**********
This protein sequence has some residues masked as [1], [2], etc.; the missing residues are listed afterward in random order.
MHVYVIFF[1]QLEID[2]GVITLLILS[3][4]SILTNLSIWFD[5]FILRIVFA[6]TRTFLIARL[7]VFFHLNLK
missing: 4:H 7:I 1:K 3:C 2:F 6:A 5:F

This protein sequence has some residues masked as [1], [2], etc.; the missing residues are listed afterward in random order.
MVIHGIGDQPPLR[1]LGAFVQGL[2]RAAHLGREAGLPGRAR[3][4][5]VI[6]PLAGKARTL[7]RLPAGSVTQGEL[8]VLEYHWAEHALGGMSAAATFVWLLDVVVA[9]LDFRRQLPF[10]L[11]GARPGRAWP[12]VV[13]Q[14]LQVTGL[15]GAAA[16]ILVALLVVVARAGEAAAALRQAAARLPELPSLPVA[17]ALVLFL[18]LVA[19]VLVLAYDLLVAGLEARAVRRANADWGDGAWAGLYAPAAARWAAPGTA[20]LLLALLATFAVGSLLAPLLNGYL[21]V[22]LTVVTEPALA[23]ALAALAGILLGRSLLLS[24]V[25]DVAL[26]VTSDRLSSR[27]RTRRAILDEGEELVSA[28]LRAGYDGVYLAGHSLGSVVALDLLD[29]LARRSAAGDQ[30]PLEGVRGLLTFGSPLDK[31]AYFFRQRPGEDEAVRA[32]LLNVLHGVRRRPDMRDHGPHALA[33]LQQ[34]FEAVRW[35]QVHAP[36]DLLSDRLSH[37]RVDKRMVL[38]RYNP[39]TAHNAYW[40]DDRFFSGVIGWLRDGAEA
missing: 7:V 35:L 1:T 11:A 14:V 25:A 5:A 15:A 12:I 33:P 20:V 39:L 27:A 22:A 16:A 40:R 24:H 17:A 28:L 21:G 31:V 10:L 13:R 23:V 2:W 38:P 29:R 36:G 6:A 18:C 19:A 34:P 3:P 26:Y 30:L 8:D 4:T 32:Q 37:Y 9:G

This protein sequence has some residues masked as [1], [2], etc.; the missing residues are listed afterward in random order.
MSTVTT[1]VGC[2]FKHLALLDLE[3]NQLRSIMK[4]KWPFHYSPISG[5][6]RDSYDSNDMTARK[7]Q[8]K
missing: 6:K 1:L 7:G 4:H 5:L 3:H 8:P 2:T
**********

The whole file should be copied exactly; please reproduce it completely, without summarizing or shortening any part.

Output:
This protein sequence has some residues masked as [1], [2], etc.; the missing residues are listed afterward in random order.
MHVYVIFF[1]QLEID[2]GVITLLILS[3][4]SILTNLSIWFD[5]FILRIVFA[6]TRTFLIARL[7]VFFHLNLK
missing: 4:H 7:I 1:K 3:C 2:F 6:A 5:F

This protein sequence has some residues masked as [1], [2], etc.; the missing residues are listed afterward in random order.
MVIHGIGDQPPLR[1]LGAFVQGL[2]RAAHLGREAGLPGRAR[3][4][5]VI[6]PLAGKARTL[7]RLPAGSVTQGEL[8]VLEYHWAEHALGGMSAAATFVWLLDVVVA[9]LDFRRQLPF[10]L[11]GARPGRAWP[12]VV[13]Q[14]LQVTGL[15]GAAA[16]ILVALLVVVARAGEAAAALRQAAARLPELPSLPVA[17]ALVLFL[18]LVA[19]VLVLAYDLLVAGLEARAVRRANADWGDGAWAGLYAPAAARWAAPGTA[20]LLLALLATFAVGSLLAPLLNGYL[21]V[22]LTVVTEPALA[23]ALAALAGILLGRSLLLS[24]V[25]DVAL[26]VTSDRLSSR[27]RTRRAILDEGEELVSA[28]LRAGYDGVYLAGHSLGSVVALDLLD[29]LARRSAAGDQ[30]PLEGVRGLLTFGSPLDK[31]AYFFRQRPGEDEAVRA[32]LLNVLHGVRRRPDMRDHGPHALA[33]LQQ[34]FEAVRW[35]QVHAP[36]DLLSDRLSH[37]RVDKRMVL[38]RYNP[39]TAHNAYW[40]DDRFFSGVIGWLRDGAEA
missing: 7:V 35:L 1:T 11:A 14:V 25:A 5:A 15:A 12:I 33:P 20:V 39:L 27:A 22:A 16:A 40:R 24:H 17:A 28:L 21:G 31:V 10:L 13:R 23:V 2:W 38:P 29:R 36:G 6:A 18:C 19:A 34:P 3:P 26:Y 30:L 8:D 4:T 32:Q 37:Y 9:G

This protein sequence has some residues masked as [1], [2], etc.; the missing residues are listed afterward in random order.
MSTVTT[1]VGC[2]FKHLALLDLE[3]NQLRSIMK[4]KWPFHYSPISG[5][6]RDSYDSNDMTARK[7]Q[8]K
missing: 6:K 1:L 7:G 4:H 5:L 3:H 8:P 2:T